The post-trade feed gateway publishes trade events to the event broker – each trade event is published on a topic, and the payload of the event will consist of the trade message. The topic describes an event and identifies what an event represents. More on that later.
They translated each data flow to a Solace topic, and published messages on the topic to the broker as a guaranteed message. (Guaranteed messaging is Solace’s implementation of persistence, used to ensure that no message accepted by the Solace event broker is ever lost.)
Solace’s guaranteed messaging also acts as an efficient shock absorber in front of the post trade downstream systems; the event broker absorbs burst of post-trade messages and plays them out to consumers at a rate they can accept. This is done by creating queues for each consumer system. Solace’s topic to queue mapping feature allows each consumer to attract messages on a certain set of subscriptions – allowing each consumer to only receive the type of trade messages that they are interested in, providing fine-grained filtering.
The Solace event broker dynamically filters the message stream and delivers only those that satisfy a given recipient’s topic subscriptions. The messages are delivered in a persistent manner, so if the consumer goes down, messages are spooled on the broker. This allows the consumer to continue processing messages when they reconnect with no loss of trade data.
Let’s look at an example of the topic hierarchy and topic flows for this use case. The topic hierarchy decided for the use case was as follows:
acme/<asset class>/<region>/<country>/<exchange>/<source system>/<event type>
Translating these to their original flows, the post-trade data would be published to the below topic – considering the asset class “Cash Equities”, source system as PTG (post-trade feed generator) and country as Singapore, as that’s where I’m writing this from:
The various consumers which want to receive this trade data can simply create a queue with the topic subscription for the same topic, adding wildcards as appropriate.
The risk engine will consume post trade messages from the Solace event broker, perform calculations (such as margin, violations, and VaR), and will publish them back to the event broker on the below topic for distribution to all the downstream systems:
The consumers can once again add the appropriate topic subscription to receive the appropriate messages. I highly recommend you check out our blog for more information on the best practices on designing a Solace topic hierarchy.
Acme’s trade distribution using Solace PubSub+ Platform as an event broker for distribution to downstream systems now looks like this:
While the above diagram provides a simple illustration of the post-trade event distribution flow, when you onboard multiple downstream consumers, it can get more challenging to answer some common questions such as:
PubSub+ Event Portal allows you to answer all these questions. You can model the flows between the various applications in the post-trade landscape via Solace brokers using the portal. For those familiar with REST API design, an event portal is analogous to the developer portal of the API world. Using PubSub+ Event Portal, you can design your event-driven architecture for your applications, as well as store all your events, topics and their schemas. The portal will help you visualize the relationships between applications and events, making event-driven applications and microservices easier to design, deploy, and evolve.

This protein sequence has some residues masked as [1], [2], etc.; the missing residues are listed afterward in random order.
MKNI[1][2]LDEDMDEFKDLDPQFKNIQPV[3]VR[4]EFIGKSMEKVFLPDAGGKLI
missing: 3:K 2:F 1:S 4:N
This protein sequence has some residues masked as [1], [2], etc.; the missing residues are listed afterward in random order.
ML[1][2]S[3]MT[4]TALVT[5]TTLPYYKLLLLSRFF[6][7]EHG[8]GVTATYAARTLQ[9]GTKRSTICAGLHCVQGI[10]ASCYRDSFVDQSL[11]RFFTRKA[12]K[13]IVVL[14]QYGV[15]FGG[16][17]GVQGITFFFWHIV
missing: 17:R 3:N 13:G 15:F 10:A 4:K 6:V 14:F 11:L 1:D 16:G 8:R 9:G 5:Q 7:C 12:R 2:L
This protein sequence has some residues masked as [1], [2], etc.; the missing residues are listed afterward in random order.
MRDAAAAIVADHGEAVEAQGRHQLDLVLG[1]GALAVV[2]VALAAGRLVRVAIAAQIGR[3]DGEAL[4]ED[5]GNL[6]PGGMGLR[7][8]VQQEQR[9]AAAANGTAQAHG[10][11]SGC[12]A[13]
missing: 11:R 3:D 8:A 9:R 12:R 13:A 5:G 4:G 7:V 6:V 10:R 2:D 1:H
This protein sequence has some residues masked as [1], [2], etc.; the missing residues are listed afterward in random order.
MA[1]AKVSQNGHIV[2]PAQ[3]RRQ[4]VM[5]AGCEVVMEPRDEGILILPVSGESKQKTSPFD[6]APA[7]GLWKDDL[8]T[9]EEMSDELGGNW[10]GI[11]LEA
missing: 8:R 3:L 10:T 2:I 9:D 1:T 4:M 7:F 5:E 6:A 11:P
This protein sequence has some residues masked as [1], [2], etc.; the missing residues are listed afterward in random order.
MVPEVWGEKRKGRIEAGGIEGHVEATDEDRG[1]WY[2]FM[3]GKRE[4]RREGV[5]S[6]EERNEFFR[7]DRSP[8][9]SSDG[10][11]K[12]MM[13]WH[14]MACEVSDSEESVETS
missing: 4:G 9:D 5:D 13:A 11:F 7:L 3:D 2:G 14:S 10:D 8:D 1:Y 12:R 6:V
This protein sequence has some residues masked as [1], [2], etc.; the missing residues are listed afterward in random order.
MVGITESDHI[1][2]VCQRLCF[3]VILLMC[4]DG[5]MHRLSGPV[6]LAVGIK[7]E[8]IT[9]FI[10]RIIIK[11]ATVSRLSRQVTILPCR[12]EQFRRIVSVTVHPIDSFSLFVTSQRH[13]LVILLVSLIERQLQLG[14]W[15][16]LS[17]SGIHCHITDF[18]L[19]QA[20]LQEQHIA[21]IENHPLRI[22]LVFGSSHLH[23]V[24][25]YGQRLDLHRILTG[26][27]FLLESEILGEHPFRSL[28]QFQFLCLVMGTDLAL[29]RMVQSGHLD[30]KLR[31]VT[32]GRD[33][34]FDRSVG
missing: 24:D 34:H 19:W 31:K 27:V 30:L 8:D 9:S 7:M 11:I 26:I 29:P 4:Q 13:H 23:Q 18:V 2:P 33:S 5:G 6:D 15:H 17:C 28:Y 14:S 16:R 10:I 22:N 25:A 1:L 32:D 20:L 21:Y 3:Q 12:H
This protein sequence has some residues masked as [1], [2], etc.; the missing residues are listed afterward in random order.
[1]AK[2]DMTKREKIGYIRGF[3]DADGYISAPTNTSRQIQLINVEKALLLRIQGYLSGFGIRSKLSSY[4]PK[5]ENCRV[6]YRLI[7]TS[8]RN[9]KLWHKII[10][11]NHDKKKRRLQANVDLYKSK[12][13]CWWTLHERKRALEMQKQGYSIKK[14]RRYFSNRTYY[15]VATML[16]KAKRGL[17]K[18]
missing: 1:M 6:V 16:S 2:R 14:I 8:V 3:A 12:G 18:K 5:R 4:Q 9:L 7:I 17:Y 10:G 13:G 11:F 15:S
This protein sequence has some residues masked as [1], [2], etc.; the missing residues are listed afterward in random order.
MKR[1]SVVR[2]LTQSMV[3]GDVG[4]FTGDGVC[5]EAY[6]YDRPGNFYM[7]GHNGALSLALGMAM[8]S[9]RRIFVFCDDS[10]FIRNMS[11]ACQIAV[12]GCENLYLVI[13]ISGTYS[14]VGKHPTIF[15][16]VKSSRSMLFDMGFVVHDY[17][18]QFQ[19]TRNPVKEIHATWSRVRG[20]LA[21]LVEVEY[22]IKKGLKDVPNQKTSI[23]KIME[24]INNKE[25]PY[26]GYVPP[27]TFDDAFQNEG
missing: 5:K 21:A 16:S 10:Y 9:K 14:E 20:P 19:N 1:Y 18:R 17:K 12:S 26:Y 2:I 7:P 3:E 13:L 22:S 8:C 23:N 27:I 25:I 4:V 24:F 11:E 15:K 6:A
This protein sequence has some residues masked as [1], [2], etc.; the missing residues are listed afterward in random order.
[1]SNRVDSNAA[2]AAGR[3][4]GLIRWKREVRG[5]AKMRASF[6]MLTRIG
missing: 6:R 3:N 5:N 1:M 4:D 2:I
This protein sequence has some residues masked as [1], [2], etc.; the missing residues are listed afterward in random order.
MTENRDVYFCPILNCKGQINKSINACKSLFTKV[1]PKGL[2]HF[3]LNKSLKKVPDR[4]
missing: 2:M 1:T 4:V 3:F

You can also use the event catalog to store a list of all the current events available on your broker – if a new downstream system wants to be onboarded to Solace PubSub+ Platform, they can search the event portal for the event topics they are interested in, create and configure a queue via the console, and start streaming events in a matter of seconds!
I’ve modelled the above event-driven flow using the PubSub+ Event Portal below:
The immediate benefits of adopting Solace PubSub+ Event Broker for post-trade distribution include:
Taking an event-driven approach to post-trade distribution offers these additional benefits:
Enterprises are transforming their applications to be event driven, and this is rapidly spreading across various industries. Any enterprise has a lot to gain from moving towards an event-driven architecture – greater agility, better flexibility, reduced time to market, and improved customer experience. PubSub+ Platform and PubSub+ Event Portal can be instrumental in this journey of envisioning and implementing a modern post-trade system.
You can try PubSub+ Event Portal free! Sign up for your 60 day trial.
Shrikanth is a former Solace employee who had been working with the Solace Professional Services Group since 2013, delivering consulting services to Solace’s global customer base. During his career with Solace, he accelerated customer adoption of the Solace platform by providing architecture and design services, developing bespoke applications, and delivering training and mentoring services.
Shrikanth holds a Master’s degree in computer engineering from the National University of Singapore and a Bachelors’ degree in electronics engineering from SRM University in India.